by Matthew J. Savage and M. Stephen Daum
Although control charts are often associated with manufacturing industries, there is perhaps no environment in which they play a more critical role than that of health care, where data collected by medical professionals may indeed reflect life-saving improvements to a process. Physicians and other health care professionals know what to look for as they diagnose a patient's condition, and they realize that data analysis demands the same scrutiny. Evaluating the quality and reliability of data reflected on a control chart, like diagnosing medical conditions, means knowing what to look for.
Control charts are valuable tools to help health care teams implement fundamental process changes to improve patient care. But before it's possible to effectively use the information from the chart, one must first be confident that the chart being reviewed is healthy. Just as you wouldn't perform elective surgery on a patient with an infection, you shouldn't analyze a process improvement chart without first considering seven key attributes.
Software is an invaluable tool for creating control charts; however, great diversity among software programs exists. When choosing control-chart software, use the following traits as a guide:
• Lloyd Nelson limits for computing control charts
• Clear, extensive and accurate titles
• Underlying data visible on the chart
• Control limits reflecting process change
• Out-of-control conditions clearly identified
• Assignable causes shown but not used in overall calculations
• Annotations used to increase understanding
An important part of interpreting control charts is identifying special causes. A sudden change in the data may render the moving range out of control, for example. This spike in the moving range artificially widens the control limits on the individuals chart, making it more difficult to identify special causes. By not catching a sample that is out of control, you can miss an opportunity for improvement, as seen in figure 1.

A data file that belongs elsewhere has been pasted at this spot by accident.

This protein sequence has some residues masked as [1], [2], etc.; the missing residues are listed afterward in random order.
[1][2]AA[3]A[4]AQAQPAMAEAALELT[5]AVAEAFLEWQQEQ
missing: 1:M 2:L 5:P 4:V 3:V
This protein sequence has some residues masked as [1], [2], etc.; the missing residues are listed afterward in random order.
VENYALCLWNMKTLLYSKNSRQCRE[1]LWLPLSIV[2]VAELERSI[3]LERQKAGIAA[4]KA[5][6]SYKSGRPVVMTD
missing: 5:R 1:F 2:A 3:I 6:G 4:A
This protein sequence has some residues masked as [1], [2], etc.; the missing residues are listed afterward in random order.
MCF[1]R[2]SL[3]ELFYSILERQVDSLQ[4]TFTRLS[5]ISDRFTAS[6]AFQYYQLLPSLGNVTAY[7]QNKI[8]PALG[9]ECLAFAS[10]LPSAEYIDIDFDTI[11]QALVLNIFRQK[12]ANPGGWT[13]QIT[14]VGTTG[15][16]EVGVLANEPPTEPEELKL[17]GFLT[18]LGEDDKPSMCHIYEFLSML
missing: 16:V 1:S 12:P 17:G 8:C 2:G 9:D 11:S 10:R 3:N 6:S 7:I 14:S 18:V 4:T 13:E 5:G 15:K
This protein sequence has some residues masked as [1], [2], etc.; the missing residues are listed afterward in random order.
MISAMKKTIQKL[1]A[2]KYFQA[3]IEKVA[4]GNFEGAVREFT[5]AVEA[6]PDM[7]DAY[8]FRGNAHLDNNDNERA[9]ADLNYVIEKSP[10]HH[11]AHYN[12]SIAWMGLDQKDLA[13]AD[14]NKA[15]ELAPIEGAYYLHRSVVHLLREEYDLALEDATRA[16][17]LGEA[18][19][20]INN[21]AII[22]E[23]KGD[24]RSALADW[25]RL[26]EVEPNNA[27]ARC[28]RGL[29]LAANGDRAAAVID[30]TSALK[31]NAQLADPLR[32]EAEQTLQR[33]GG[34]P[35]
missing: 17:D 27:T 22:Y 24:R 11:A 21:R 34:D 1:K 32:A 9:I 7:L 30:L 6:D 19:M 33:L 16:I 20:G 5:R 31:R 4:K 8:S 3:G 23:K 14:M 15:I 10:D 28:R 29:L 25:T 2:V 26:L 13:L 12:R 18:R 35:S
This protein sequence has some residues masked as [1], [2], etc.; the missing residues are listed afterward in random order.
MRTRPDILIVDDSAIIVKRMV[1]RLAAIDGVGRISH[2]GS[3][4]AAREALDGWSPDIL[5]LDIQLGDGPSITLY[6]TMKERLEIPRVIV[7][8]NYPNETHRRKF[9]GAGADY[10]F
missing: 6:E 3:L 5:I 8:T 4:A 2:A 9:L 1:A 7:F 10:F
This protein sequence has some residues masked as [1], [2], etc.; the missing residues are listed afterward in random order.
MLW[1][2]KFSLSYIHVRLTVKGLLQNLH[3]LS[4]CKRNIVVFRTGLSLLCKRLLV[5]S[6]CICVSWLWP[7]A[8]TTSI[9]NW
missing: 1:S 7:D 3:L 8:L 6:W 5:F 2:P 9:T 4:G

The Lloyd Nelson limits (often referred to as the "Nelson rules") render individuals charts more effective in identifying special causes by removing any moving range values that are above the upper control limit (UCL). This can be a better option than marking the sample as a special cause. When a sample is marked with a special cause, it is eliminated from both the moving range and the individuals chart calculations. The Lloyd Nelson option removes the sample from only the moving range and keeps the sample on the individuals chart. To ensure this kind of precision, make sure that your software provides the Lloyd Nelson limits option so that you don't miss any opportunities for improvement.
Figure 2 shows the same two charts as shown in figure 1 using the Lloyd Nelson control limits option. There is clearly an out-of-control condition on the individuals chart that was missed using traditional techniques.
On any control chart, the metric being evaluated should be obvious at a glance. The chart may require additional explanatory titles, but one title, probably at the top in a large font, should stand out and clearly name the metric being considered. An important quality to be found in control charts—if they are to be useful in analyzing processes—is clarity. Visible titles, clear annotation and readable labels contribute to this clarity.
Because the name of some metrics may be obscure, additional titles may be necessary to help the viewer understand where the data come from, how they were gathered, and what time frame is represented in the chart. Although the chart should not be cluttered, several appropriate titles both above and below the control chart can make it much easier for a viewer of the chart to understand what is being presented.
If any part of the title information is inaccurate or out of date, the viewer will question the entire chart. Choose software that can ensure that your chart titles are current. For ex- ample, when a date is used as one of the titles, rather than changing the date each time the chart is generated, use software that em- ploys a title code (such as @D) to automatically read the date from the computer and up- date the title. This ensures that titles are current and useful every time the chart is generated.